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Nursery Management

Q&A: Staff supervision meetings

Q&A: Staff supervision meetings

Author: Fiona Bland

Subject: Leadership

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Fiona Bland, early years adviser at National Day Nurseries Association, explains how to get the most out of staff supervision meetings…

Q Are staff supervision meetings compulsory?

A The new EYFS requires each member of staff to have appropriate supervision meetings with a member of the management team. These supervision meetings are part of the ongoing supervision and monitoring process that happens in nurseries on a daily basis in a variety of forms. This new requirement for individual supervision meetings has been informed by serious case reviews, such as the Plymouth Serious Case Review, and research into the impact of staff qualifications and knowledge on children’s development and progress. You must also remember to make arrangements for supervision meetings for the nursery manager; this could be with the nursery owner, the chair of the management committee or, if appropriate, with a member of the local authority early years team.

Q What are the aims of supervision meetings?

A Supervision in a nursery is ongoing and takes many forms. This new requirement for supervision meetings is to provide further opportunities for practitioners to discuss the children’s progress and development, their own progress, any support or training they may need and any sensitive issues they may need support with. The EYFS sets out the aims of individual supervisions.

They…

  • Provide support to members of staff.
  • Give opportunity for practitioners to discuss concerns/sensitive issues.
  • Identify strengths and areas for development.
  • Identify coaching and mentoring needs.
  • Highlight training needs.

The new requirement for supervision gives managers an opportunity to…

  • Support staff members with their development needs.
  • Provide mentoring and coaching options.
  • Share successes.
  • Identify any children who need support.
  • Discuss any safeguarding concerns.
  • Support staff members with their own self-reflection.
  • Ensure issues/problems are solved.
  • Build trusting relationships that provide a culture of information sharing.


Q Who should conduct supervision meetings?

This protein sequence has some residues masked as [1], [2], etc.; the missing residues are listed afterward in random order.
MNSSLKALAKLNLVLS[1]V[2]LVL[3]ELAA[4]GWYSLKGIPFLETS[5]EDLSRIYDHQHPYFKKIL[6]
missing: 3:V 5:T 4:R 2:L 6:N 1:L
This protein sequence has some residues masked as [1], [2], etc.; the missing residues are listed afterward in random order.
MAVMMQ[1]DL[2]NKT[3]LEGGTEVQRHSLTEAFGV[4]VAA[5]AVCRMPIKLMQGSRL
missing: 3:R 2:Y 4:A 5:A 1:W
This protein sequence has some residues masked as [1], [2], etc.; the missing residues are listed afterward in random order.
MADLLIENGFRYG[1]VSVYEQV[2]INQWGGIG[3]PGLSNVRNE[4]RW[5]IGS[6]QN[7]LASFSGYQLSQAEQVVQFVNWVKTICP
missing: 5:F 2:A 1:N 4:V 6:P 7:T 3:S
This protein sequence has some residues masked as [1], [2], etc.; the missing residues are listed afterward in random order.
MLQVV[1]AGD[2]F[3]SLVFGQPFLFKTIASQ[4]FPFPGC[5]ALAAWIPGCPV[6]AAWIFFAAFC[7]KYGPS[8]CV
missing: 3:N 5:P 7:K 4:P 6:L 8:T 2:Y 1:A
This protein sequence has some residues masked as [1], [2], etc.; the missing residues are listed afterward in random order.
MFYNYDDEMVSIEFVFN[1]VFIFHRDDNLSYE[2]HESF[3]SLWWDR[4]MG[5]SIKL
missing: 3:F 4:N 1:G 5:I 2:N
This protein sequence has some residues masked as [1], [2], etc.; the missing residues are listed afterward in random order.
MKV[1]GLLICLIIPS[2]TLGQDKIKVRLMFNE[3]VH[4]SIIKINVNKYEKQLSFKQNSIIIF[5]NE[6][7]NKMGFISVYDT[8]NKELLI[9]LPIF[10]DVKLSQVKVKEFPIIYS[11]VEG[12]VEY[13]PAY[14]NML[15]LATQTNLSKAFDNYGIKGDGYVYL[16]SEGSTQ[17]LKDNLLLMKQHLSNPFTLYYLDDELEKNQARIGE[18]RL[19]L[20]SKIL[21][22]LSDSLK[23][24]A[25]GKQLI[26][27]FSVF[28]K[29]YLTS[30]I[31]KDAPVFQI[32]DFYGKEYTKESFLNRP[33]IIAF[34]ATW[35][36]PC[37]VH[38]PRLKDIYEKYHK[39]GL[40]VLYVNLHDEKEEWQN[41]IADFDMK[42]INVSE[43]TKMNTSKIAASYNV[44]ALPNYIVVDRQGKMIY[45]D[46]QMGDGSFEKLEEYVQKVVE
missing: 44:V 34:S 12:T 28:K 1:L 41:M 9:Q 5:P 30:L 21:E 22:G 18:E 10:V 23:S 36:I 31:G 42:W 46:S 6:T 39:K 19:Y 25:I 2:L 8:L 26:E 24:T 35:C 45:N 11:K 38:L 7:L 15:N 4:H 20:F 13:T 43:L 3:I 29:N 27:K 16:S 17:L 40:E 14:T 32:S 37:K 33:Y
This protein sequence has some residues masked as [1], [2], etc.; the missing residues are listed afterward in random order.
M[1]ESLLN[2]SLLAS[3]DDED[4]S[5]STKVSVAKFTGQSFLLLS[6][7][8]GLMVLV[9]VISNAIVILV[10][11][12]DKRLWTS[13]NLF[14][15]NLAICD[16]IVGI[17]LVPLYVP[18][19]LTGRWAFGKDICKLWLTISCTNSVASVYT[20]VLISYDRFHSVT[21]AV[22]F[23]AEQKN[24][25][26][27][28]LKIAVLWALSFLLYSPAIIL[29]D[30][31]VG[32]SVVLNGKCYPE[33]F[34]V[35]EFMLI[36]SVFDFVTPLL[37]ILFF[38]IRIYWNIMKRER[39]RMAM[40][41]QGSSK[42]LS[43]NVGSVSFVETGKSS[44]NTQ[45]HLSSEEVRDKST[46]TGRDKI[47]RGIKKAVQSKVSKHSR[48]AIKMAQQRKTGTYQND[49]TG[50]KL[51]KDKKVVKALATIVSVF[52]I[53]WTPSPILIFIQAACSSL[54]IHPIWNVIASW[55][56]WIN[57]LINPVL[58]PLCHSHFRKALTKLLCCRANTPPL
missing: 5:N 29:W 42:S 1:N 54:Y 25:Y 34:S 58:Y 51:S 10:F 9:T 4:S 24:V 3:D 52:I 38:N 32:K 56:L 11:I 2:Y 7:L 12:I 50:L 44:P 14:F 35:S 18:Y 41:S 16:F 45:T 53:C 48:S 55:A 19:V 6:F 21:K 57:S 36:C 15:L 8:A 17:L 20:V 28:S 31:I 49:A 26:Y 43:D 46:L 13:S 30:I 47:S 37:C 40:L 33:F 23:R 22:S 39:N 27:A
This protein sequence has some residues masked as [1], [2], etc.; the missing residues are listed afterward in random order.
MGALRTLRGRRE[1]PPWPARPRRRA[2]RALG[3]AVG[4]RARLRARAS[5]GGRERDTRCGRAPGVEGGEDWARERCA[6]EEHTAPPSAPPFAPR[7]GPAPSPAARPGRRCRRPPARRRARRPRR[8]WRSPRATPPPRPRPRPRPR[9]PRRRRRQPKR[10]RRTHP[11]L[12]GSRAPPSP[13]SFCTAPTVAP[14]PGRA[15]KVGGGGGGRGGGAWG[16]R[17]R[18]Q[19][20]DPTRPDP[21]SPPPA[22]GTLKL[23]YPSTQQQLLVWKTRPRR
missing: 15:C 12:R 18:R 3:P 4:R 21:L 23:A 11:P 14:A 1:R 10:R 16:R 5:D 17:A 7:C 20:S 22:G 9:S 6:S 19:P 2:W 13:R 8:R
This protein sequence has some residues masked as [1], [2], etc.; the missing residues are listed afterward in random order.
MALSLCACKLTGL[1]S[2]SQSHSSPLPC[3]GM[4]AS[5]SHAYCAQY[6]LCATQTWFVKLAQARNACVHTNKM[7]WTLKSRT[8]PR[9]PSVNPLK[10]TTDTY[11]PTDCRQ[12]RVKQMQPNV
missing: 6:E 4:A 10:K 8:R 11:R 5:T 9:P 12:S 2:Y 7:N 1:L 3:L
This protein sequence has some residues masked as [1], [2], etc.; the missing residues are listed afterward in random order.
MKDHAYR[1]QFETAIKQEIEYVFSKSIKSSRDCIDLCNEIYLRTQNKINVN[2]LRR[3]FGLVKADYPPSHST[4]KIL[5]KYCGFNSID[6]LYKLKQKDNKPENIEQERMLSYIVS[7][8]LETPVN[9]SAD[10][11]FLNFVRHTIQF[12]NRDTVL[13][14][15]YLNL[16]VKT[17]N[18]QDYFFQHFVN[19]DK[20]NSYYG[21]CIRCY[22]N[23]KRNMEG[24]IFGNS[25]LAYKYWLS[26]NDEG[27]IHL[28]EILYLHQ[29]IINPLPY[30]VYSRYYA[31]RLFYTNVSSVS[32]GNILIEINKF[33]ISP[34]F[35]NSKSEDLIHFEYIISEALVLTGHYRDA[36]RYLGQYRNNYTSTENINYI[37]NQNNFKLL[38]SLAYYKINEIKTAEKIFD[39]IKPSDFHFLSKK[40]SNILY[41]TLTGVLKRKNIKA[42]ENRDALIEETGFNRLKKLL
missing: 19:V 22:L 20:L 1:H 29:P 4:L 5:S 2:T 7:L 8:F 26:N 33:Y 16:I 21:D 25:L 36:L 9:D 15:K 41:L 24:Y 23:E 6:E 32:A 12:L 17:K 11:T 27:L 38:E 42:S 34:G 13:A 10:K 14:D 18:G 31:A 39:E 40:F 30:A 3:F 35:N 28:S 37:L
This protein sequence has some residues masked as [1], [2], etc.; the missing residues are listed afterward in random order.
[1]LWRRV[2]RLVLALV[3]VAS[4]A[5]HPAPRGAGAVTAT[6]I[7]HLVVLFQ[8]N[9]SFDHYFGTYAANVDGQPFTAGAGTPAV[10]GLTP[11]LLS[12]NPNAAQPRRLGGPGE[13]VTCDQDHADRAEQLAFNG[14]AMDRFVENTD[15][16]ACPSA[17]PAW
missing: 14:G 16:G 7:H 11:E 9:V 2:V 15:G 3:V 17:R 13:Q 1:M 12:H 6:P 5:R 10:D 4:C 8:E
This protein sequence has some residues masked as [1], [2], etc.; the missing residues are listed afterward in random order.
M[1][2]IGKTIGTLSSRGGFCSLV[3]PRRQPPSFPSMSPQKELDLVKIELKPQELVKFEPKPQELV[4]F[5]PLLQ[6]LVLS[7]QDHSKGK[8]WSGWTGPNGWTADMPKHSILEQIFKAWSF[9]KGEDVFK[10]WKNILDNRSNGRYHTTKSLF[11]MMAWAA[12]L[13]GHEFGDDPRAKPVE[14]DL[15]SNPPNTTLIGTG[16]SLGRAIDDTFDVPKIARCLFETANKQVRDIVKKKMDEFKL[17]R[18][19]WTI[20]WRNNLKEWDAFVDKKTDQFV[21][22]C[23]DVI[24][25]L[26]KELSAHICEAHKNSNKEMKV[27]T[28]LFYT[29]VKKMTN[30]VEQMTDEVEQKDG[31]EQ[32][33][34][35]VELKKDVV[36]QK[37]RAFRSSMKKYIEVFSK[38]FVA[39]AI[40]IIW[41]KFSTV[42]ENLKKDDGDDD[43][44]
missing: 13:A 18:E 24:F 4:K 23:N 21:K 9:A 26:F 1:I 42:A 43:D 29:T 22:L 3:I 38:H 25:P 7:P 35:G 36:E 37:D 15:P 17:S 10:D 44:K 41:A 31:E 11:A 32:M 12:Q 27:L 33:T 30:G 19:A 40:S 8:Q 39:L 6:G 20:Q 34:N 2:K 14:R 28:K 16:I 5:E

A The manager does not always have to be the person who carries out the supervision meetings. It may be that room leaders can do their own room, or the deputy manager could do some. It is important that your supervisions are structured to provide discussion around staff development and support and any sensitive issues and concerns affecting team members. You should try to ensure that whoever is carrying out the supervision has had appropriate training and has a good relationship with the supervisee.

Q How can I get the most out of supervision meetings?

A To ensure that your staff are involved in the supervision process you should enable them to have a shared responsibility for supervision meetings. Both parties should be filling out any supervision forms/paperwork prior to the meeting in order to get their thoughts and ideas on paper. This will save time during the meeting and will ensure a more productive and focused meeting. Supervision offers the opportunities to discuss issues such as…

  • What has the staff member enjoyed most/least since the last supervision meeting?
  • The staff member’s relationship with key children and their parents.
  • Are there any areas of work they need support with?
  • Date of next meeting and actions to be completed before the next meeting.

Supervision meetings are likely to identify development needs. External training may not always be the best option for supporting your team. There may be a lack of finance to support training, or not enough time, or you may be unable to provide staff cover. Assigning a mentor or coach may be a more beneficial and cost effective way to provide support to practitioners.

Mentoring is linked with professional and career development and is somewhat characterised by an ‘expert-novice’ relationship (for example, you might invite an experienced member of your staff team to mentor a new member of your team in developing activities for your forest school planning). Coaching is defined with a narrower remit than mentoring and relates to specific areas of performance and job outcomes.

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